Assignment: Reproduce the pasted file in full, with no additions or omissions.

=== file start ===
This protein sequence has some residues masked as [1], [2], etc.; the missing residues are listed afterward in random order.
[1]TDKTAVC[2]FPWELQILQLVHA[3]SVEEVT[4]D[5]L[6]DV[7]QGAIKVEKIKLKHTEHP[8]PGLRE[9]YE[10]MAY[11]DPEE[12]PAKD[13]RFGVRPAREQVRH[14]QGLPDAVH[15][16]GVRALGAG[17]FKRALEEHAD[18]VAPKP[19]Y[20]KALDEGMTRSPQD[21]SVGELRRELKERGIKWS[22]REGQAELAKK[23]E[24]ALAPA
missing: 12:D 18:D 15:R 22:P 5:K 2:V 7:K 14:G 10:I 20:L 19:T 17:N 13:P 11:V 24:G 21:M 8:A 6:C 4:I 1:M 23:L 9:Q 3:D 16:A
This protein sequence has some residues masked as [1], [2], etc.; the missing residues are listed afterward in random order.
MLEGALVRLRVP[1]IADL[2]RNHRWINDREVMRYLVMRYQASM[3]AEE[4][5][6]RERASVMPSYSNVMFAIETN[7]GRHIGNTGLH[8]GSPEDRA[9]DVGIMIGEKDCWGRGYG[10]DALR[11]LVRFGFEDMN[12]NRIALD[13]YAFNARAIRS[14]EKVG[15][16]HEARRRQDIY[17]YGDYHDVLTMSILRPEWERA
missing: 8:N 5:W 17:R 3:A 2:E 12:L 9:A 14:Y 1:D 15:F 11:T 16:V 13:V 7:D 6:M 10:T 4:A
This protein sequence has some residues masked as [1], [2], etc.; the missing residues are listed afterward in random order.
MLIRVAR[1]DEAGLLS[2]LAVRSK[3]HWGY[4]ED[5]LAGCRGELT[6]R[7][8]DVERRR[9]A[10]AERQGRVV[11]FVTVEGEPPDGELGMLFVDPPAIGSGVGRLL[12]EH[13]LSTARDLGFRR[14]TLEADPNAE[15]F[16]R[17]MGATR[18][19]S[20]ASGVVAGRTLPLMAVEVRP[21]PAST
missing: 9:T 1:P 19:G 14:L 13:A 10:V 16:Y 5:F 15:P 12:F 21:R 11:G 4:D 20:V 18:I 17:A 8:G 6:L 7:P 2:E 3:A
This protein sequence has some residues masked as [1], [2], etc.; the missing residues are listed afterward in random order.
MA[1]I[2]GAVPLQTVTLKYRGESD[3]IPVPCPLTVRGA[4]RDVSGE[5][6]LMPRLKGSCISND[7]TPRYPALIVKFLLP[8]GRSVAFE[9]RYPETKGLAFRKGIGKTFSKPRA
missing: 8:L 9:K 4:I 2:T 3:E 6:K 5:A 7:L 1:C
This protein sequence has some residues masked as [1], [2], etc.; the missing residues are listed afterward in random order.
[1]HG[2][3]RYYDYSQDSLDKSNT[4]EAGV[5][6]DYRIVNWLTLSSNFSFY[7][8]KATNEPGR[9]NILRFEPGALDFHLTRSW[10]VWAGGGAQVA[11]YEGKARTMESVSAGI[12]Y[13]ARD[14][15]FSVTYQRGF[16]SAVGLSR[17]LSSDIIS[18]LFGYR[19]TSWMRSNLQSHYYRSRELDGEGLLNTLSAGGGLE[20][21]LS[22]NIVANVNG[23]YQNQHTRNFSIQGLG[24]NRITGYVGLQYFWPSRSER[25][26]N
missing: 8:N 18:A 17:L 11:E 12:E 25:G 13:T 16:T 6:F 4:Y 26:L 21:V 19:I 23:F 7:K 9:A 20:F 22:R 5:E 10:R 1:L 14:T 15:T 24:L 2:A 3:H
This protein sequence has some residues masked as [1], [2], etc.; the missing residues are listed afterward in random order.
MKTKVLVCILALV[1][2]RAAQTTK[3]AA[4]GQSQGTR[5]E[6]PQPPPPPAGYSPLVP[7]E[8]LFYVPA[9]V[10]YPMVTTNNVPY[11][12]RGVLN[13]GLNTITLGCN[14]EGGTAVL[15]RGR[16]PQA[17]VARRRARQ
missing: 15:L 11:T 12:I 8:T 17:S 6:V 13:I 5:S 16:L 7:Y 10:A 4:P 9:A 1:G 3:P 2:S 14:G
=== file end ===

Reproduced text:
This protein sequence has some residues masked as [1], [2], etc.; the missing residues are listed afterward in random order.
[1]TDKTAVC[2]FPWELQILQLVHA[3]SVEEVT[4]D[5]L[6]DV[7]QGAIKVEKIKLKHTEHP[8]PGLRE[9]YE[10]MAY[11]DPEE[12]PAKD[13]RFGVRPAREQVRH[14]QGLPDAVH[15][16]GVRALGAG[17]FKRALEEHAD[18]VAPKP[19]Y[20]KALDEGMTRSPQD[21]SVGELRRELKERGIKWS[22]REGQAELAKK[23]E[24]ALAPA
missing: 12:D 18:D 15:R 22:P 5:K 2:V 7:K 14:G 10:I 20:L 19:T 17:N 13:P 11:V 24:G 21:M 8:A 6:C 4:I 1:M 23:L 9:Q 3:D 16:A
This protein sequence has some residues masked as [1], [2], etc.; the missing residues are listed afterward in random order.
MLEGALVRLRVP[1]IADL[2]RNHRWINDREVMRYLVMRYQASM[3]AEE[4][5][6]RERASVMPSYSNVMFAIETN[7]GRHIGNTGLH[8]GSPEDRA[9]DVGIMIGEKDCWGRGYG[10]DALR[11]LVRFGFEDMN[12]NRIALD[13]YAFNARAIRS[14]EKVG[15][16]HEARRRQDIY[17]YGDYHDVLTMSILRPEWERA
missing: 8:N 5:W 17:R 3:A 2:E 12:L 9:A 14:Y 1:D 15:F 11:T 16:V 13:V 7:D 6:M 10:T 4:A
This protein sequence has some residues masked as [1], [2], etc.; the missing residues are listed afterward in random order.
MLIRVAR[1]DEAGLLS[2]LAVRSK[3]HWGY[4]ED[5]LAGCRGELT[6]R[7][8]DVERRR[9]A[10]AERQGRVV[11]FVTVEGEPPDGELGMLFVDPPAIGSGVGRLL[12]EH[13]LSTARDLGFRR[14]TLEADPNAE[15]F[16]R[17]MGATR[18][19]S[20]ASGVVAGRTLPLMAVEVRP[21]PAST
missing: 9:T 1:P 19:G 14:L 13:A 10:V 16:Y 5:F 15:P 12:F 21:R 11:G 4:D 20:V 18:I 17:A 8:G 6:L 7:P 2:E 3:A
This protein sequence has some residues masked as [1], [2], etc.; the missing residues are listed afterward in random order.
MA[1]I[2]GAVPLQTVTLKYRGESD[3]IPVPCPLTVRGA[4]RDVSGE[5][6]LMPRLKGSCISND[7]TPRYPALIVKFLLP[8]GRSVAFE[9]RYPETKGLAFRKGIGKTFSKPRA
missing: 8:L 9:K 4:I 2:T 3:E 6:K 5:A 7:L 1:C
This protein sequence has some residues masked as [1], [2], etc.; the missing residues are listed afterward in random order.
[1]HG[2][3]RYYDYSQDSLDKSNT[4]EAGV[5][6]DYRIVNWLTLSSNFSFY[7][8]KATNEPGR[9]NILRFEPGALDFHLTRSW[10]VWAGGGAQVA[11]YEGKARTMESVSAGI[12]Y[13]ARD[14][15]FSVTYQRGF[16]SAVGLSR[17]LSSDIIS[18]LFGYR[19]TSWMRSNLQSHYYRSRELDGEGLLNTLSAGGGLE[20][21]LS[22]NIVANVNG[23]YQNQHTRNFSIQGLG[24]NRITGYVGLQYFWPSRSER[25][26]N
missing: 8:N 18:A 17:L 11:E 12:E 25:G 13:T 16:T 6:F 4:Y 26:L 21:V 19:I 23:F 7:K 9:A 20:F 22:R 5:E 10:R 1:L 14:T 15:T 24:L 2:A 3:H
This protein sequence has some residues masked as [1], [2], etc.; the missing residues are listed afterward in random order.
MKTKVLVCILALV[1][2]RAAQTTK[3]AA[4]GQSQGTR[5]E[6]PQPPPPPAGYSPLVP[7]E[8]LFYVPA[9]V[10]YPMVTTNNVPY[11][12]RGVLN[13]GLNTITLGCN[14]EGGTAVL[15]RGR[16]PQA[17]VARRRARQ
missing: 15:L 11:T 12:I 8:T 17:S 6:V 13:I 5:S 16:L 7:Y 10:A 4:P 9:A 1:G 3:P 2:S 14:G